Archiving of Mid-Water and Benthic Survey Data at Moss Landing Marine Laboratories
Since the early 1970s, faculty and students in Marine Ecology, Invertebrate Zoology and Ichthyology at Moss Landing Marine Laboratories (MLML) have participated in class cruises to survey the fishes and invertebrates in shallow-benthic (50 and 150 meters), deep-benthic (650 meters) and mid-water (400 and 800 meters) habitats in Monterey Bay. Sampling is conducted using various types of trawling equipment.
Available biological information includes identification of the organisms to the lowest possible taxa, their numbers, and sometimes sizes or size ranges. Survey data are entered into a database, and maps and charts are scanned.
As of March 2005, 158 invertebrates species (and 358 others identified to genus or higher) and 231 fish species (and 55 other fish taxa) have been observed. Definite, predictable changes in fish assemblages were observed with depth. During some warm-water events, such as El NiÒo events, fishes more commonly observed in southern California were collected from sanctuary waters.
Patterns and Dynamics of Benthic Soft-Sediment Faunal Communities
Since 1994, scientists at MBARI have been monitoring megafaunal populations on the deep seafloor (200 to 1,000 meters) at Smooth Ridge in Monterey Bay to determine patterns of abundance and measure changes over time. These data will provide a measure of the interannual variation in community structure in the region.
One interesting finding of this monitoring program is the horizontal patchiness in the abundance of some species. For example, four shelf-dwelling rockfish species are much more abundant at one end of the 200-meter transect than at the other end. In addition, the structure of the seafloor community is variable from year to year, particularly along the shallower (200 meters) transect.
Abyssal Fauna Associated With a Whale Fall in Monterey Canyon
In 2002, MBARI scientists discovered an unusual deep-sea community associated with the remarkably well-preserved carcass of a gray whale, Eschrichtius robustus, at 2,891 meters’ depth in the axis of Monterey Canyon.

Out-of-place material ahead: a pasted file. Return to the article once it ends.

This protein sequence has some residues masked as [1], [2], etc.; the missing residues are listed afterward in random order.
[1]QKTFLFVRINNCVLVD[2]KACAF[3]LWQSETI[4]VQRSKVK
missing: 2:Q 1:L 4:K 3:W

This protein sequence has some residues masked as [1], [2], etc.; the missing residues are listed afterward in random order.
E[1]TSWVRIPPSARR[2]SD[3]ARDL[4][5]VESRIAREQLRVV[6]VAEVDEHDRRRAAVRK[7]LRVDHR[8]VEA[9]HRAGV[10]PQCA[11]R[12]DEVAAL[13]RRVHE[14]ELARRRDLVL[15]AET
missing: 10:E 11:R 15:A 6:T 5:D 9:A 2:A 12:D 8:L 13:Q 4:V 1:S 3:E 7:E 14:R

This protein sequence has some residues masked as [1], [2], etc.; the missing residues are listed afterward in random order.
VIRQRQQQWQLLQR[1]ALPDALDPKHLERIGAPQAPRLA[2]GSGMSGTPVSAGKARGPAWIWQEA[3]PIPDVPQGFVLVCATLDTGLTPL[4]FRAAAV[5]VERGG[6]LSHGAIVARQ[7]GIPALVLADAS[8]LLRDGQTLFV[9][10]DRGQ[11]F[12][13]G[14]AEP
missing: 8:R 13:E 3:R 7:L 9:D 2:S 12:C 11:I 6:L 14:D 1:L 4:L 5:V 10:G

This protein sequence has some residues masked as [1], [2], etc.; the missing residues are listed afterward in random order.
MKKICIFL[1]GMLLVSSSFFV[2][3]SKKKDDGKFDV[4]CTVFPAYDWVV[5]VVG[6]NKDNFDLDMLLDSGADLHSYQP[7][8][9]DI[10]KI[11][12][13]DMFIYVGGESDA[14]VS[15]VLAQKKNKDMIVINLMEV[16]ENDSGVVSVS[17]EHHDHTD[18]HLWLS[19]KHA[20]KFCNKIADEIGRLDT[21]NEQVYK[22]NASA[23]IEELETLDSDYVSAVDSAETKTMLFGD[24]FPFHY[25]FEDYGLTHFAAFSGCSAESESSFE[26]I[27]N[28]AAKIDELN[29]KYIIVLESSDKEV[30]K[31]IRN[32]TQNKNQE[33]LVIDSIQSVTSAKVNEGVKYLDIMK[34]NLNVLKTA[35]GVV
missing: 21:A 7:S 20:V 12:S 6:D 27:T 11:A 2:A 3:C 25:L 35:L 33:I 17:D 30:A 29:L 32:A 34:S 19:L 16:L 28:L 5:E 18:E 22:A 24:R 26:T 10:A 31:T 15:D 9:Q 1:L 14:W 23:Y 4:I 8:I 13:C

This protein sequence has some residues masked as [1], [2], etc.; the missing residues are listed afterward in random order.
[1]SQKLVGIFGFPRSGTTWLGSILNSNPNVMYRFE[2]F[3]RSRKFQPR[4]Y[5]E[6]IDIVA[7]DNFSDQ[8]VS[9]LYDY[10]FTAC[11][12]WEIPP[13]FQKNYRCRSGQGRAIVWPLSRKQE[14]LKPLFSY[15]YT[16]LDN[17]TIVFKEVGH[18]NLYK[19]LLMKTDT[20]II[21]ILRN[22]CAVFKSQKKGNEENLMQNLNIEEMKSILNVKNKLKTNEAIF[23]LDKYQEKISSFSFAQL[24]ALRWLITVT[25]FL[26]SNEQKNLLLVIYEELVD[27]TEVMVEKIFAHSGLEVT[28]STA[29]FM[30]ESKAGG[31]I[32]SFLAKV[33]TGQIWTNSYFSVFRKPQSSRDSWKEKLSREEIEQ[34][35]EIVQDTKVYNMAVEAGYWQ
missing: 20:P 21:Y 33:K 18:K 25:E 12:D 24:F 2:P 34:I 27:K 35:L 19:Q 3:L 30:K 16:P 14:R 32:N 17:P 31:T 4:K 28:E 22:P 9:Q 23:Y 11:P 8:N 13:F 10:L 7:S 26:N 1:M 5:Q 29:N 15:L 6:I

As a result of the whale fall, an intense burst of approximately 20,000 kilograms (44,092 pounds) of organic material was exported to the typically food-poor seafloor. Particularly noteworthy was the absence of large scavengers, the presence of a number of opportunistic deep-sea species and the abundance of unusual polychaetes – two of which actually digest bone and are new to science.
Since its discovery, the whale fall has been revisited, which has allowed scientists to document faunal community changes in one of the deepest large food falls known to date. MBARI continues to monitor this and other whale fall communities. Whale falls provide opportunities to study localized effects of organic enrichment at depths as well as the unusual animals that rely exclusively on these very transient habitats.
Davidson Seamount Exploration
In 2002 and 2006, a diverse group of scientists explored and began characterizing Davidson Seamount; one of the largest seamounts on the West Coast located beyond the sanctuary boundary. For more information, see the Seamounts Overview.
Below is a sampling of related images found in the SIMoN Photo Library. Click or tap on an image for more details.